What is the Process for Juveniles Facing Marijuana Charges in NJ?

The process in juvenile court starts similarly to criminal court, with a complaint charging the juvenile with delinquent acts, rather than crimes, unless a police officer decides to release the juvenile to their parents or counsel them at the police station for minor incidents. If a complaint is signed, however, the juvenile may be held in a detention center. This rarely occurs and usually applies when charges are filed for more serious offenses, if the juvenile is a danger to society or is a flight risk. After being detained, the juvenile may receive services from Family Crisis Intervention Unit to address family conflict or instability. They may also be eligible for court diversion programs that seek to rehabilitate rather than incarcerate first time offenders, depending upon a Juvenile Conference Committee’s review.

If detained, the Family Court must set the first hearing date to review the juvenile’s detention status within 24 hours of detention, with review hearings every two to three weeks. Juveniles detained or taken into custody for committing crimes can be tried and adjudicated delinquent by the court, which means they end up with a juvenile record. Notably, records of juvenile proceedings are not public in the same manner as criminal charges for adults. The judge decides whether the juvenile is delinquent on the charges and if so, what the case disposition will be, such as probation, community service, restitution, and counseling, among other restrictions. The case disposition must be made within two months from the initial detention.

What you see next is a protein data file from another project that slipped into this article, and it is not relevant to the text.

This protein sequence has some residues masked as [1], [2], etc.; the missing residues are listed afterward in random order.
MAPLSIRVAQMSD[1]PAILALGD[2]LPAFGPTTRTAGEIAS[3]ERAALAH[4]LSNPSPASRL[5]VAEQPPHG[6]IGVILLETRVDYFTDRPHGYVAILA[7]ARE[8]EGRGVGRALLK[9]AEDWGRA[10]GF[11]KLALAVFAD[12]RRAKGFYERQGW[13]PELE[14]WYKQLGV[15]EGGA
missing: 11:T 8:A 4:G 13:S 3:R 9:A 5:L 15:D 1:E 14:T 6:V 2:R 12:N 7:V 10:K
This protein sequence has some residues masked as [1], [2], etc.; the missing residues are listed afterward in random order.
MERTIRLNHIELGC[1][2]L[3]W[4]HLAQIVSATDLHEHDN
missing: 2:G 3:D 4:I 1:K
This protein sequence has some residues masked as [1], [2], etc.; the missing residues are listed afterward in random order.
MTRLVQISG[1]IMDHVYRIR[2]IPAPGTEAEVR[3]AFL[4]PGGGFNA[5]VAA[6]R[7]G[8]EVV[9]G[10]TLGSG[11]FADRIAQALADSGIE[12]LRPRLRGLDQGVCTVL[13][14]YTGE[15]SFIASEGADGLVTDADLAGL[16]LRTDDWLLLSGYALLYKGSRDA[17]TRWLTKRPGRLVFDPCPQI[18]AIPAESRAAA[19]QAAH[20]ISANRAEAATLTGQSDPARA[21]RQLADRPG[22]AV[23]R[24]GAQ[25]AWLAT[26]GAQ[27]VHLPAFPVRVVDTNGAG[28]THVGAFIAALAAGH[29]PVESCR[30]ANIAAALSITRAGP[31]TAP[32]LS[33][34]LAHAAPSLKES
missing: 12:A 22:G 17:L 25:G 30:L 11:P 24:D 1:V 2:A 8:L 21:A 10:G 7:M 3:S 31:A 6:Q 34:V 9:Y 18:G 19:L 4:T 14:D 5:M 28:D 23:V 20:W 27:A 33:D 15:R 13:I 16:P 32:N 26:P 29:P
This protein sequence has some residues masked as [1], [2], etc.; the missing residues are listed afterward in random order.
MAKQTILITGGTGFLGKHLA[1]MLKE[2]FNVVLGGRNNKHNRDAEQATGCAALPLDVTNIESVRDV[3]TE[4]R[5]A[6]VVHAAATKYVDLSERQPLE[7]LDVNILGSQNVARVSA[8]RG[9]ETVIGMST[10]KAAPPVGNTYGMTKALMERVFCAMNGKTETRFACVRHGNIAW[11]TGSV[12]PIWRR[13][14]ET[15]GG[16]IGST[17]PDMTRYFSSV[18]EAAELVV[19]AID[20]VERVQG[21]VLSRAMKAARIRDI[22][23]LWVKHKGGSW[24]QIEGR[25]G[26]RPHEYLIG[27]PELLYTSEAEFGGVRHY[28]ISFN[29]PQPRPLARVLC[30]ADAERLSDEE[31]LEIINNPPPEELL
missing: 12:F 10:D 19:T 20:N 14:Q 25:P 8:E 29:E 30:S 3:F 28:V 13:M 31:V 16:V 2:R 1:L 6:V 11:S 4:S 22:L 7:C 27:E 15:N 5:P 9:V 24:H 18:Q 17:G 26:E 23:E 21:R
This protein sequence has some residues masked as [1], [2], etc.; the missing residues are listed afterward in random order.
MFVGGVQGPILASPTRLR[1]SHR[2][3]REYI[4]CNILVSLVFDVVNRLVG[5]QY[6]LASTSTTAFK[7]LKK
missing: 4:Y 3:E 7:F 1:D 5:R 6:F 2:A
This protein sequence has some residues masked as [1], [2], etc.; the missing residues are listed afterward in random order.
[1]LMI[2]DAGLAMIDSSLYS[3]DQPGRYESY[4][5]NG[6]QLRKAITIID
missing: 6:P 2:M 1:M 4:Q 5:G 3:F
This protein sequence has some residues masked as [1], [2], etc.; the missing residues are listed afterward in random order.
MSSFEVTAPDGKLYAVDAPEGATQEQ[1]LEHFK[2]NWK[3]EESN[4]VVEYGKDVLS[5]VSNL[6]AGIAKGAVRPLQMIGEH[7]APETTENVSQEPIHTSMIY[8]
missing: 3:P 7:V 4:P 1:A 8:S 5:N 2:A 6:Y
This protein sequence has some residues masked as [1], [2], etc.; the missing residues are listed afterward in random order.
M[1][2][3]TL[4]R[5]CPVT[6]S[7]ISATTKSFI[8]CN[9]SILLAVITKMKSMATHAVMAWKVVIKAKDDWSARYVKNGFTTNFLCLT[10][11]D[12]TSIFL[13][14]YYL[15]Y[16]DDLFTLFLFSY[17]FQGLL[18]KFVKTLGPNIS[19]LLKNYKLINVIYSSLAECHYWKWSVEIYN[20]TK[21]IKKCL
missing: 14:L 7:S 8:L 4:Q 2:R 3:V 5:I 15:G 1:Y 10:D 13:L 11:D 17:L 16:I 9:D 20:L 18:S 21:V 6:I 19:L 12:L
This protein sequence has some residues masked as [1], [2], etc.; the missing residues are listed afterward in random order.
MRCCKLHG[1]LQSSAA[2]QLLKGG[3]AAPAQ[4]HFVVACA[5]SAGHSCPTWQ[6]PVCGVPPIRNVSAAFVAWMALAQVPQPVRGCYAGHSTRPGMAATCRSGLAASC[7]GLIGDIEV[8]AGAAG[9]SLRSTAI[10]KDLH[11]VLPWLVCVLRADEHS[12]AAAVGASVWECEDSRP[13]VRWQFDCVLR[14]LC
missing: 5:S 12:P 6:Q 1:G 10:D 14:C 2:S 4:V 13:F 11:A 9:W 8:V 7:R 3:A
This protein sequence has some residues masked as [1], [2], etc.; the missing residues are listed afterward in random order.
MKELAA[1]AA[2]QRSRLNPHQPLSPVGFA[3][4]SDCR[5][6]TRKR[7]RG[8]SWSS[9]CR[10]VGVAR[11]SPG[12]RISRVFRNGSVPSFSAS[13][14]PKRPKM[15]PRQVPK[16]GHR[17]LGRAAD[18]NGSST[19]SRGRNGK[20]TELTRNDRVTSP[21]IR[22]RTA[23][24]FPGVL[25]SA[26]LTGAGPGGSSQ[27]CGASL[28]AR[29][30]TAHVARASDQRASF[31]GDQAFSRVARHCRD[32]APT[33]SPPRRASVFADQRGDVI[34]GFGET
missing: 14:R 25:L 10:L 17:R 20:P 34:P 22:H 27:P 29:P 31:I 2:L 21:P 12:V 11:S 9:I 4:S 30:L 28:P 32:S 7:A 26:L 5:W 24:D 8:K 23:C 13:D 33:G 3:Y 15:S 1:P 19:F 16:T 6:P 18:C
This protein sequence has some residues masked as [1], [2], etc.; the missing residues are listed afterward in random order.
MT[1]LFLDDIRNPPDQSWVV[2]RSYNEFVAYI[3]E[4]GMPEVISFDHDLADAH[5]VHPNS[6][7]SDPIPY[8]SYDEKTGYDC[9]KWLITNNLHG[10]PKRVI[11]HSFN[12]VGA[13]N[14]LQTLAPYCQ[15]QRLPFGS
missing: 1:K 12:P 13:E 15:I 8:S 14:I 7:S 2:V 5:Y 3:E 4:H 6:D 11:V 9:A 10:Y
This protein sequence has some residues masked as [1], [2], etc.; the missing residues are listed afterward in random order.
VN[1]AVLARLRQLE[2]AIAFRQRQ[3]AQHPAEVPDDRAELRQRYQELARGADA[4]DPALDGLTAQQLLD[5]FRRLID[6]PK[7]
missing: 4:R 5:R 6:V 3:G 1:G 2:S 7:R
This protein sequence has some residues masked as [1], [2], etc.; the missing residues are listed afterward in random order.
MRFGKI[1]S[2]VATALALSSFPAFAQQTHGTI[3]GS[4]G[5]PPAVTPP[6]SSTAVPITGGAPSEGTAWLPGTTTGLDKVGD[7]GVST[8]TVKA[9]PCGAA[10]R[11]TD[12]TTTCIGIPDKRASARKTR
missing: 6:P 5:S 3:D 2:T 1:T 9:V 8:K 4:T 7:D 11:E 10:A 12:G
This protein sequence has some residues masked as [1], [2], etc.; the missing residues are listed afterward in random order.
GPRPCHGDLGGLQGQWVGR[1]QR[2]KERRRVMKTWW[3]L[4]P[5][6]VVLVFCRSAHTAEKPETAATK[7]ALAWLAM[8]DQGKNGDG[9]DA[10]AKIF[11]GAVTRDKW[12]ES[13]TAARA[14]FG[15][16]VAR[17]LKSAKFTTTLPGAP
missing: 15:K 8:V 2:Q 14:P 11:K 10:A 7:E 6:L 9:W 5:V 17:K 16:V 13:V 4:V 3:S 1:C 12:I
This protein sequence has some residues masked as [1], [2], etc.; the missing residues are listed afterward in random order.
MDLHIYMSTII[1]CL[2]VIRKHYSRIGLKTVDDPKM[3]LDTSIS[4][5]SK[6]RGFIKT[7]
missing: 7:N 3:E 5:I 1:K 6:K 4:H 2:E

Based on assessments, juveniles who are committed to detention are assigned to their specific custody level with appropriate supervision and treatment requirements. Outside committee members review detention and placement by interviewing the juveniles and reviewing their records to recommend placement. Unlike charges against adults, the detention sentence is not typically lengthy. In severe cases, juveniles 15 and older may be tried and sentenced as an adult in criminal court upon the prosecutor’s recommendation and the juvenile court’s waiver to adult court.

Juvenile Possession of Marijuana Lawyers in Bergen County NJ

Given the discretionary sentencing considerations, juveniles prosecuted in Family Court need experienced representation to help them challenge evidence against them and arrest procedures if defective. A good lawyer can also ensure the prosecutor is not acting wrongfully in recommending harsher punishment than they should for a marijuana possession charge, especially when the minor’s potential to resolve and overcome any challenges present is high. In fact, the experienced juvenile law attorneys at our local Bergen County firm can help tip the scales in favor of protecting your child, showing the lack of community concerns and quite possibly, the invalid or insufficient evidence in their case.

In many cases, a juvenile can be best served by appropriate programs, performing community service, or receiving a deferred disposition for a first offense. And in other cases, their charges should simply be dismissed outright by the juvenile judge. When your minor child faces marijuana possession charges in Bergen County, contact our lawyers from the outset to protect their rights. We are here to speak with you regarding juvenile criminal charges of any kind. Call (201)-330-4979 today to learn more.


If you’ve been charged with a criminal offense, disorderly persons offense, or traffic / DWI violation, you have the right to an attorney who will defend you against your charges and fight for your best interests. To learn more about how your attorney can fight to have your charges dismissed or reduced, click a link below to see our video library of legal defenses and strategies.